John S. Harmanson8 to the American Commissioners
ALS: American Philosophical Society
Bordeaux Jany 9. 1778
It is about 8 Weeks since I arrived here with a resolution of going home to Virginia which I informed Mr. Deane and Mr. Lee of. About the time I got to Bordeaux Capt. Walke of Virginia arrived with whom I concluded to go home, but unluckily for me he has not got away as yet, having been detained some time on Account of a Law Suit with Mr. Barton of this Place.9 Major Frazer of Virginia arrived here lately from Nantz, where he informd me he saw several Americans going home particularly Mr. Baile [?] and Mr. Maurey, who he informd me had procured from You protections,1 but coud not inform me if there was any resolve of Congress on the State of Virginia which made it necessary for every Person who has property there to return in any certain time. Last Summer I inquired of Mr. Deane if he knew of any such resolution, which woud affect an American who shoud remain in France expecting Letters and a Vessel and also expecting daily some Mony due from England—which I have not yet received—and who wished America every Success and Happiness, [and remained?] only from a Weak State of Health and intentions of Shipping Goods from France to America so soon as it was in my Power, [which] brought me over and has disagreeably kept me in an unactive Situation. As I was in the Committee and as Active as in my Power while in America, and shall be happy to be so again on my return there which I heartily wish for, I hope and request this favor of You in case there is any Action which will affect my Property as being absent (As from the commencement of the Contest to this moment I had the success of America at heart, which every Person who has been intimate with me I flatter myself will say and nothing but expecting Letters &c. from my Friends coud have kept me so long.) Mr. Dean made me easie by saying that he did not know of any resolves that woud affect me and that it woud be very hard in that Situation. Mr. Carmichael informed me that the Convention of Maryland had passed such a Resolution, but that if I went out in the Winter which he advised me to do, it woud be time enough. But lest my waiting so long for Capt. Walke, may make me too late (if there has passed such an Act in Virginia) I most sincerely beg your advice and Assistance and assure you I am ready to do any Service in my Power, for the time I have. But I am sorry I did not go to Nantz and enter in One of the American Ships of War, going to America, to convince my willingness to serve my Country. I have some hopes that Capt. Walks affair will be finished to Day.2 If so hope we shall part immediately, otherways I must look out for an opportunity immediately. I have a very pretty Landed Estate in Northampton County Virginia, so that I shoud be a most unfortunate Person shoud my Coming to Europe which I intended as useful to my Country, particularly in the Art of making Salt, (which I have Studied both in Portugal and France) be injurious to me, but as I have not got Letters advising me if it was necessary to return before, I am very unhappy. I can now only beg your Assistance in such m[atters?] as may be necessary assuring you that I shall have a m[ost?] greatful Sense of Your Assistance in this Head. I am with the greatest respect and Esteem Gentlemen Your most Obedient Servant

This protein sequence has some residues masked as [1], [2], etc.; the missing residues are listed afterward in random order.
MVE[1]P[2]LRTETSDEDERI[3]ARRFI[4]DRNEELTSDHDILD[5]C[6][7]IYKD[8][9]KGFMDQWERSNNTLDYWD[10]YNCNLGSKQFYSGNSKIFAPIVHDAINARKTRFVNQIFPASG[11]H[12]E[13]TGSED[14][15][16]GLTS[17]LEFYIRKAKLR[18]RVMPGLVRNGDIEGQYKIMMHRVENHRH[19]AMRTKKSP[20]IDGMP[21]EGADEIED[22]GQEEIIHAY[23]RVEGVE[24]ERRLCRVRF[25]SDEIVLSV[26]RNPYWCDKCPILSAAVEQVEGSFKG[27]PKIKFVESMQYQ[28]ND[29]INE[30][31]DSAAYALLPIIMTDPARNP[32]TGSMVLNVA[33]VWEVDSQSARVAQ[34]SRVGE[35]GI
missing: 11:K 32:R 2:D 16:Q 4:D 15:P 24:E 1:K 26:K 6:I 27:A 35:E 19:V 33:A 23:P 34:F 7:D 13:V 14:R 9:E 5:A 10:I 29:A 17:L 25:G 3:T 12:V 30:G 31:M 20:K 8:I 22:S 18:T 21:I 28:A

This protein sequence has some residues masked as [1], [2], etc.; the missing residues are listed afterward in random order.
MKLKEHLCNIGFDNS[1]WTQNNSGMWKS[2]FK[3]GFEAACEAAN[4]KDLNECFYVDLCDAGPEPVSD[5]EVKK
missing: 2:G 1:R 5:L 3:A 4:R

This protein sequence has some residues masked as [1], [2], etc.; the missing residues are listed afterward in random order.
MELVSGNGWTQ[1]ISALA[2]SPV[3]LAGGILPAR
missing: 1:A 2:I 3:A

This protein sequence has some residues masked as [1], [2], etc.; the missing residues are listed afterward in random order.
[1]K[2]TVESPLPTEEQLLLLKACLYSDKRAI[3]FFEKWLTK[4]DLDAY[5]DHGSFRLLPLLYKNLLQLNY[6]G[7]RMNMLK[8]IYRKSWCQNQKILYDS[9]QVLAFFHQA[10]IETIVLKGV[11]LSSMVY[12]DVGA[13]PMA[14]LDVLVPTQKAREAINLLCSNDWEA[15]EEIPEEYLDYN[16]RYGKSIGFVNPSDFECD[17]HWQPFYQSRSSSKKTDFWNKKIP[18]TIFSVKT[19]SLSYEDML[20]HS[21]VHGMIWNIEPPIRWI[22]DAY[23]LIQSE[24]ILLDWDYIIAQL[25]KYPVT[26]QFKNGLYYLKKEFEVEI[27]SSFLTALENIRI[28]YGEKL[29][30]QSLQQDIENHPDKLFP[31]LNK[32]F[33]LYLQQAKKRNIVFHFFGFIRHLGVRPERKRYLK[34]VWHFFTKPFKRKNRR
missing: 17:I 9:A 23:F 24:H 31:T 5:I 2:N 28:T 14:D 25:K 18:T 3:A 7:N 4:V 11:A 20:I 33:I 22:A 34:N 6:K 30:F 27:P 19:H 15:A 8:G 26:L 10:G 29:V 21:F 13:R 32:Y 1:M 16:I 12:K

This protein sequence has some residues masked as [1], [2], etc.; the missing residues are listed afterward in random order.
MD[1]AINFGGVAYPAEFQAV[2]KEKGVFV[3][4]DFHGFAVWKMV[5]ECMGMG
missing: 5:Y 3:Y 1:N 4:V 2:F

John S. Harmanson
The Honorable Benjamin Franklin Silas Deane & Arthur Lee Esqrs.
Addressed: To the Honorable / Benjamin Franklin, Silas Deane & Arthur Lee Esqrs / Commissioners &c &c of the united States of N. America / a Passey / pres Paris
Notation: Bordeaux Jany 9th 1778 Lettr. from Mr Harmanson
8. A merchant of Northampton County, Va., from which he wrote the only other letter we have: March 24, 1779, APS. He was, we assume, the son of a prominent local magistrate and former member of the House of Burgesses, John Harmanson; see the Va. Mag. of History and Biography, XXXVII (1929), 382; William and Mary Stanard, The Colonial Virginia Register (Albany, N.Y., 1902), pp. 156–81, passim.
9. For Capt. Walke’s troubles see the commissioners to Delap above, Dec. 26. Barton, who brought the suit against him mentioned there, was John Barton, an Irish merchant in Bordeaux: Paul Butel, Les Négociants bordelais: l’Europe et les isles au XVIIIe siècle (Paris, ), p. 177.
1. We have found no record of Baile, but cannot be sure that we have correctly deciphered his name. Maury was probably the son of the Rev. James Maury of King William County, Va.: see Va. Mag. of History and Biography, XXVII (1919), 376; Hezekiah Ford to commissioners, July 21, 1778, APS. For John G. Frazer see Taylor, Adams Papers, VI, 77 n.
2. The hopes were betrayed, for the affair dragged on until mid-March: Walke to the commissioners below, March 17.